Your Big Gay Olympics Soundtrack

Twenty protest, queer and sporting songs to which to watch the Sochi Games—or, maybe better, not to watch

I am on the record here as not being much of a sports fan, but I have a soft spot for the Olympics, one of the few chances to see a lot of non-team sports on TV and like the World Cup generally made more interesting (albeit not more virtuous) due to its internationalism.

Still, ideally everyone would switch off the Sochi Winter Olympics right now. Only a huge plummet in ratings could convince the almost impressively amoral International Olympics Committee to stop awarding hosting duties to minority-torturing despots (up to and including Hitler in 1936).

If you don’t believe me, believe members of Pussy Riot.

But, but, but. I know. We want to watch the skating. The jumping. The snug body fit of the luge. So here’s one thing to do: turn down the sound and put on queer-positive background music so that at least in your house—or your sports bar, you publican readers!—Vladimir Putin’s attempt to whitewash his gay-persecuting regime will instead seem like a huge gay festival.

Going by the opening ceremonies, perhaps a few of his programmers have the same idea, slipping a Queen song and pretend-lesbian duo t.A.T.u. past authorities. Or using them to placate the West. Or maybe just not realizing it at all: While a few commentators recently have boggled at how “gay” Russia’s anti-gay pop culture seems to be, they’re forgetting that a few short decades ago many North Americans accepted Freddie Mercury as a hetero rock stud, didn’t get the joke about the Village People and (a couple of decades earlier) took Liberace’s cover story with a straight face. So things can and do change.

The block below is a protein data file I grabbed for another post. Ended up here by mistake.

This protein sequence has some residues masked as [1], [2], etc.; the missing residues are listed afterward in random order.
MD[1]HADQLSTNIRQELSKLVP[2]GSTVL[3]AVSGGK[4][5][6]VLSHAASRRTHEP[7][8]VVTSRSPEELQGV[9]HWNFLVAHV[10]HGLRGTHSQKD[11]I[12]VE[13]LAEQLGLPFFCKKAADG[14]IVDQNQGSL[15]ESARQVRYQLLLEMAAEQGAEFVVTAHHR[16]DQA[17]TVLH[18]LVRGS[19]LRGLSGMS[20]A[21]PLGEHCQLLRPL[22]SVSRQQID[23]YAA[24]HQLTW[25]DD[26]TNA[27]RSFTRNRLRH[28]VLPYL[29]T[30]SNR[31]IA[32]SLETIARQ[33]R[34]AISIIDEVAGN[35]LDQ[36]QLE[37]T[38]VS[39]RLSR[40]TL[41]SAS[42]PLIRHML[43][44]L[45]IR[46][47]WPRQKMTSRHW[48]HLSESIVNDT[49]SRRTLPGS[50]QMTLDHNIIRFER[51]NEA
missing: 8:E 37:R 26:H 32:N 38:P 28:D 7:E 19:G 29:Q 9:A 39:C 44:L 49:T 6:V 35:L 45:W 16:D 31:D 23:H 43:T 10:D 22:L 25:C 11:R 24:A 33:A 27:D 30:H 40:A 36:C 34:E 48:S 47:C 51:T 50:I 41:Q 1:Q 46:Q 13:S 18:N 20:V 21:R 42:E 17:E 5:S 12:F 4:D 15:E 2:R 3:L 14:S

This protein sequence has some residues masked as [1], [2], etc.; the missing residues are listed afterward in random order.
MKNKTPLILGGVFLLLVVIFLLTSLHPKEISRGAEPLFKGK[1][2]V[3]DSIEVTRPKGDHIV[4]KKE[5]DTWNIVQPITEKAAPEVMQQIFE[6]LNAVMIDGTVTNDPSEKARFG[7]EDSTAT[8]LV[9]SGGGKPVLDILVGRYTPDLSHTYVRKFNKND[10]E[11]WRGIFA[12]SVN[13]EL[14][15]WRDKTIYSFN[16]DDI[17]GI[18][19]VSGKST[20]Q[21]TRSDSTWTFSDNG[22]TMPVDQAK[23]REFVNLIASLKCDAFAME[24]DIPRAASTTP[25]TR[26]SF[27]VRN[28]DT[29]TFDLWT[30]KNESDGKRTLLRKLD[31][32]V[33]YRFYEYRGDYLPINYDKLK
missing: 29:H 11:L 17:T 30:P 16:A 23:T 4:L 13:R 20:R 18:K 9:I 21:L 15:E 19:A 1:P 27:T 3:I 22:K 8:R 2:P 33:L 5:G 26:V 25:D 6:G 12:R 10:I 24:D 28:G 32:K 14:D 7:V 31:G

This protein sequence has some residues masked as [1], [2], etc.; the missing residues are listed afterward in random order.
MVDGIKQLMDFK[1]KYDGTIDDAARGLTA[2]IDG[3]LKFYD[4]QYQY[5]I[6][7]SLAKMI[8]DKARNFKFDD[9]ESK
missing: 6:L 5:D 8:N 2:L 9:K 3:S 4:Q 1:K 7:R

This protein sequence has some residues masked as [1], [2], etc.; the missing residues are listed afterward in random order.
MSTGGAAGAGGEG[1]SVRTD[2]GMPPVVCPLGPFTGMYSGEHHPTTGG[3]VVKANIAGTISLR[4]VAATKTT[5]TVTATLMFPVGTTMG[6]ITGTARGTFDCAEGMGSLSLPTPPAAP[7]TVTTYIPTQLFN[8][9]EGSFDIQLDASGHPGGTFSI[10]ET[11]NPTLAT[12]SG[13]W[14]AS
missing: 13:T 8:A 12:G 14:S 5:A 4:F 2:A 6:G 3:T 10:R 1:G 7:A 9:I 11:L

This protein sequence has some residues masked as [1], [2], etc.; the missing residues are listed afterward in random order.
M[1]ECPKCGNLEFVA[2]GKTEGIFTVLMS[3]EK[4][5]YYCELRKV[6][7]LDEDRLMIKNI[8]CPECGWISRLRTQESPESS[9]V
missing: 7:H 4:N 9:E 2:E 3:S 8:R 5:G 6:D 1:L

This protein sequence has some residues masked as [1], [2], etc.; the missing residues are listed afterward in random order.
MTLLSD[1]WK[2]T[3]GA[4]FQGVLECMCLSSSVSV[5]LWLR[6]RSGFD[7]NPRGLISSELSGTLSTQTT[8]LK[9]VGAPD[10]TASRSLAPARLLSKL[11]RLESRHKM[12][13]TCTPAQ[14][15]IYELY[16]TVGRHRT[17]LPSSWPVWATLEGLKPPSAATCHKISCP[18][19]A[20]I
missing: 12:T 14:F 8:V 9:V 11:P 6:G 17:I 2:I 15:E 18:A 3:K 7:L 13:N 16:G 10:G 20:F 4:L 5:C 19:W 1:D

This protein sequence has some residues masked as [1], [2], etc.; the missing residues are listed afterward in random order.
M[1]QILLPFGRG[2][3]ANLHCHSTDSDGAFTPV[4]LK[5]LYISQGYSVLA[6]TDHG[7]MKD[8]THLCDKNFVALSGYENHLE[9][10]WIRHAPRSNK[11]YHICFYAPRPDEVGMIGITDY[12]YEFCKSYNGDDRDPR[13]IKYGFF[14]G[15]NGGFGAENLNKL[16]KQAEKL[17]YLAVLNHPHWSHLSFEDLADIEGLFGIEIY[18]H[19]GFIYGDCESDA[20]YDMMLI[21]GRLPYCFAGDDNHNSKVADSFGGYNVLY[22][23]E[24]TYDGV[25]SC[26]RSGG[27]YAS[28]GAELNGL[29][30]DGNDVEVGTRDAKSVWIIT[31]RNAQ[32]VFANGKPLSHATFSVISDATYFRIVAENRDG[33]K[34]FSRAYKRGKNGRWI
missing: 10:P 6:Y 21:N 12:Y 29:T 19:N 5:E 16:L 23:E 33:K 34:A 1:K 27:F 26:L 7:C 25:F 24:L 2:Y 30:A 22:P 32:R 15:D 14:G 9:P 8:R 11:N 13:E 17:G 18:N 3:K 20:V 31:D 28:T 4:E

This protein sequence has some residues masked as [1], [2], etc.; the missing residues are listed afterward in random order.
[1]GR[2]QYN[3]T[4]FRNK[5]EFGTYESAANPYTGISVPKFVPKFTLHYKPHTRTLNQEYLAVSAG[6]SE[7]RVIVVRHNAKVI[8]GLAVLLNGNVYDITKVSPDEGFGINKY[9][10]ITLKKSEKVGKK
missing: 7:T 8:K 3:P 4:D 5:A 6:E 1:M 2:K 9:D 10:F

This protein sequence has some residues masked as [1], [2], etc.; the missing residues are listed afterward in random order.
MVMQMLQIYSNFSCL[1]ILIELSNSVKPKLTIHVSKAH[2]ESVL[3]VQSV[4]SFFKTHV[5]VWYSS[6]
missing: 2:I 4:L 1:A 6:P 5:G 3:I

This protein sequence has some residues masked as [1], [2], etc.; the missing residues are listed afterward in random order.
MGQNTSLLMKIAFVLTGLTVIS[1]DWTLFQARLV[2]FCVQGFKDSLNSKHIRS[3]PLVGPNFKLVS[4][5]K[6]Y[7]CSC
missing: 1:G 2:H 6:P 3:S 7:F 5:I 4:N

Meanwhile, for your big-O-lympic pleasure, here’s a cornholeucopia of anti-Putin protest anthems, queer sports songs and other suitable novelties, whether in pump-you-up mode or suitable for slow couples skates.

1. Momus, “Love on Ice”

I round out the choral section, and our program, with Toronto’s homegrown volunteer songsters singing a topically adapted version of Sting’s mawkish Cold War protest song. Cheesy, but kind of moving too, and a heartfelt community gathering seems like a fine place to end up.

Carl Wilson is the Toronto-based author of Let's Talk About Love: A Journey to the End of Taste, named the best music book of the decade by Paste magazine; Nick Hornby wrote in The Believer, "I may well have to insist that you read this book." It is being reissued in new, expanded form in 2013.